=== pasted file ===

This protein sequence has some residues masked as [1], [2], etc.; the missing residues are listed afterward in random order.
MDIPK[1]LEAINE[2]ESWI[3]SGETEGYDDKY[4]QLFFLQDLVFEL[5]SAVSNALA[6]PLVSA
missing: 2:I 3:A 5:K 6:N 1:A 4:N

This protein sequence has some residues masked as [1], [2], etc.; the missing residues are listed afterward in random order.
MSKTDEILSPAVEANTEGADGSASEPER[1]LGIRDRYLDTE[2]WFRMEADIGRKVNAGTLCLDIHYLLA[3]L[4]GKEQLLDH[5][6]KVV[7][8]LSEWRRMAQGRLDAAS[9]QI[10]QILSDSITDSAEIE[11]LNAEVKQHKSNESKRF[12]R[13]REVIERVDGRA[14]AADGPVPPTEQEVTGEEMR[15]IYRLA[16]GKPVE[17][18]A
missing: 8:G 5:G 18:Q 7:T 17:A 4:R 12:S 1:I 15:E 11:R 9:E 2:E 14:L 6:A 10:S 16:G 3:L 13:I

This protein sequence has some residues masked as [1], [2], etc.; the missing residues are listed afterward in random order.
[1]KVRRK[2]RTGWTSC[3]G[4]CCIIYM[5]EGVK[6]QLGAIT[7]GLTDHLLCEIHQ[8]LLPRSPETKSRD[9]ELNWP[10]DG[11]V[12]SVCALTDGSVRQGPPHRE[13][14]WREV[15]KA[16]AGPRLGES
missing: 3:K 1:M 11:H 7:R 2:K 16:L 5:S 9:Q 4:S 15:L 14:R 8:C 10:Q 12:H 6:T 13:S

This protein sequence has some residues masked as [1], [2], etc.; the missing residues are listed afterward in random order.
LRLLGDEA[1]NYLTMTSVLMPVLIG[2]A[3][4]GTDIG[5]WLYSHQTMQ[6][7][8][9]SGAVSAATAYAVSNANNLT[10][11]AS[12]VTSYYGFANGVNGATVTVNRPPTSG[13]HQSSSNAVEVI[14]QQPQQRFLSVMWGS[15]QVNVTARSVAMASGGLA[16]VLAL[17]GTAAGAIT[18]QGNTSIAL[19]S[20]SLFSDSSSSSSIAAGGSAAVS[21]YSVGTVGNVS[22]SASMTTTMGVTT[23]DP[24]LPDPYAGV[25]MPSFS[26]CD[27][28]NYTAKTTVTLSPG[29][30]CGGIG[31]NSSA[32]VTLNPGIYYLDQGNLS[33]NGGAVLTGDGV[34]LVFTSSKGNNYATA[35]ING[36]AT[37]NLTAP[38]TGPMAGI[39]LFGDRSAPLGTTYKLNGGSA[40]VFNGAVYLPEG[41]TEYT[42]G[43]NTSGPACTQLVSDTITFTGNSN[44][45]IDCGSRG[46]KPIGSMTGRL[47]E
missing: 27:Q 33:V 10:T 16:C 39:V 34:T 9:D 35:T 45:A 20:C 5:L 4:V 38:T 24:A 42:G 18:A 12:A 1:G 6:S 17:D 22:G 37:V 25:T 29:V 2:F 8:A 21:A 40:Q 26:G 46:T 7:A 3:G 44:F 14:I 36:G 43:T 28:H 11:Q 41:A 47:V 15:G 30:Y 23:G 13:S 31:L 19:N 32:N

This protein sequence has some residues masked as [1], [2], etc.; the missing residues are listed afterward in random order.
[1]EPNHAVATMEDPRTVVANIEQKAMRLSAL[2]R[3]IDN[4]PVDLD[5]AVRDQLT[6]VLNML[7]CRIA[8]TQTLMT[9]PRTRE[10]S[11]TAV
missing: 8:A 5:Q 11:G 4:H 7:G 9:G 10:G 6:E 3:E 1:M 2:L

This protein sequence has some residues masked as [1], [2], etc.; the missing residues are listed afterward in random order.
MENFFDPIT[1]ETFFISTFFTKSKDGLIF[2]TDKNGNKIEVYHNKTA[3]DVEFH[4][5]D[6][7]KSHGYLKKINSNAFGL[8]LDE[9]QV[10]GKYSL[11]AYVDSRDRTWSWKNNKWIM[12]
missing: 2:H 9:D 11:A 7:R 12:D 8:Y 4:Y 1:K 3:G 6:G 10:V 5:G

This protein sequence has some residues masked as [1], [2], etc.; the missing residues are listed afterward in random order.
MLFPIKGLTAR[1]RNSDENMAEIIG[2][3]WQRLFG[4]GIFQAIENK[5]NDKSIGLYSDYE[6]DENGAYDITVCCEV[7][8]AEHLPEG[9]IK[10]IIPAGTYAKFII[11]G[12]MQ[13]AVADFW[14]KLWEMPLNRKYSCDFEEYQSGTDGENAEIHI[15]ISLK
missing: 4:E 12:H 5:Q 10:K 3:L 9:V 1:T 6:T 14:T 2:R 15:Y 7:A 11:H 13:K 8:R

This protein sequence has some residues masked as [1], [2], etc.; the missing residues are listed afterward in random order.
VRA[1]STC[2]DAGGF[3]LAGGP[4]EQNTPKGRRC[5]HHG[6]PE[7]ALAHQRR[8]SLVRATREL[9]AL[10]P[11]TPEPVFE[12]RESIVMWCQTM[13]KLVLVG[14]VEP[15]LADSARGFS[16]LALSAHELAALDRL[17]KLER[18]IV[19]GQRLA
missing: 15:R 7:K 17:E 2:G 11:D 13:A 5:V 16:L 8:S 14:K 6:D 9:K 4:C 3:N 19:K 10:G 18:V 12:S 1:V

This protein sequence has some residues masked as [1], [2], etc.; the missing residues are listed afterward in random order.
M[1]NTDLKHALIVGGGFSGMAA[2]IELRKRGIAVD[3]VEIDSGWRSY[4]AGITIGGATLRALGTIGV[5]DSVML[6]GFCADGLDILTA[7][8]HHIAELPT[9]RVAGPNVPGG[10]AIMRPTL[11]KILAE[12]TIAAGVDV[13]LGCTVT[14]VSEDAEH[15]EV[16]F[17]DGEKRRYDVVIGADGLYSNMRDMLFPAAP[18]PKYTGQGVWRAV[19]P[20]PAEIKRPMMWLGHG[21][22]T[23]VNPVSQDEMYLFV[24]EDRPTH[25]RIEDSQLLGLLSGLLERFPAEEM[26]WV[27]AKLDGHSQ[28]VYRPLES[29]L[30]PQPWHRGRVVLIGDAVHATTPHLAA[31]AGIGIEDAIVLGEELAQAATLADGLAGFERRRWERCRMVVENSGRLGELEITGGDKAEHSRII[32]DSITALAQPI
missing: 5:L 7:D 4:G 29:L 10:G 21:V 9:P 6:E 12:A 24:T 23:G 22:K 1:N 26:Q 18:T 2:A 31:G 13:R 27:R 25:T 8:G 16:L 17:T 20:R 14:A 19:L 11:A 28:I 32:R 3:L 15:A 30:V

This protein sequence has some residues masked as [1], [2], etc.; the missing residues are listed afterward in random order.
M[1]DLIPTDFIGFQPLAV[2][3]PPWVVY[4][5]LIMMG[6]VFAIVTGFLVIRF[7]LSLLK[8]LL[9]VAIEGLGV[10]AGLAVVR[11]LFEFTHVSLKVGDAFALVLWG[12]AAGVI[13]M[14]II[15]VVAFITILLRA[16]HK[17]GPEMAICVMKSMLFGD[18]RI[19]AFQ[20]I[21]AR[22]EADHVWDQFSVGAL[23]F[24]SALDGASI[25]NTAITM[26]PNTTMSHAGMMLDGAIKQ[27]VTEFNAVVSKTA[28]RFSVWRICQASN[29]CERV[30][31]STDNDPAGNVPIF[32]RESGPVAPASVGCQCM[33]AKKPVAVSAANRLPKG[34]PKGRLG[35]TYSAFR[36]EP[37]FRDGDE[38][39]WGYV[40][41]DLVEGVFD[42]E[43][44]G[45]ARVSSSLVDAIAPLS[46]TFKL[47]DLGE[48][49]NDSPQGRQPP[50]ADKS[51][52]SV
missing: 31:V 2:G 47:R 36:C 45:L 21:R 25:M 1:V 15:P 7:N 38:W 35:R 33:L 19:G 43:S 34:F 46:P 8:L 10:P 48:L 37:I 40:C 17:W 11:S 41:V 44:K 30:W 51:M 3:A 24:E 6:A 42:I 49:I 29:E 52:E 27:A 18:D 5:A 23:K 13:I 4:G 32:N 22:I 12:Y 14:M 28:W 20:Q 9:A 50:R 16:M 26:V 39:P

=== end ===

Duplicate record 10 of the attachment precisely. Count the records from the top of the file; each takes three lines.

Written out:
This protein sequence has some residues masked as [1], [2], etc.; the missing residues are listed afterward in random order.
M[1]DLIPTDFIGFQPLAV[2][3]PPWVVY[4][5]LIMMG[6]VFAIVTGFLVIRF[7]LSLLK[8]LL[9]VAIEGLGV[10]AGLAVVR[11]LFEFTHVSLKVGDAFALVLWG[12]AAGVI[13]M[14]II[15]VVAFITILLRA[16]HK[17]GPEMAICVMKSMLFGD[18]RI[19]AFQ[20]I[21]AR[22]EADHVWDQFSVGAL[23]F[24]SALDGASI[25]NTAITM[26]PNTTMSHAGMMLDGAIKQ[27]VTEFNAVVSKTA[28]RFSVWRICQASN[29]CERV[30][31]STDNDPAGNVPIF[32]RESGPVAPASVGCQCM[33]AKKPVAVSAANRLPKG[34]PKGRLG[35]TYSAFR[36]EP[37]FRDGDE[38][39]WGYV[40][41]DLVEGVFD[42]E[43][44]G[45]ARVSSSLVDAIAPLS[46]TFKL[47]DLGE[48][49]NDSPQGRQPP[50]ADKS[51][52]SV
missing: 31:V 2:G 47:R 36:C 45:L 21:R 25:M 1:V 15:P 7:N 38:W 35:R 33:L 19:G 43:S 34:F 46:P 8:L 10:P 48:L 37:I 40:C 17:W 11:S 41:V 44:K 30:W 51:M 3:A 24:E 6:A 42:I 49:I 29:E 52:E 27:A 18:D 5:A 23:K 13:I 4:G 32:N 22:I 12:Y 14:M 28:W 20:Q 9:A 50:R 16:M 26:V 39:P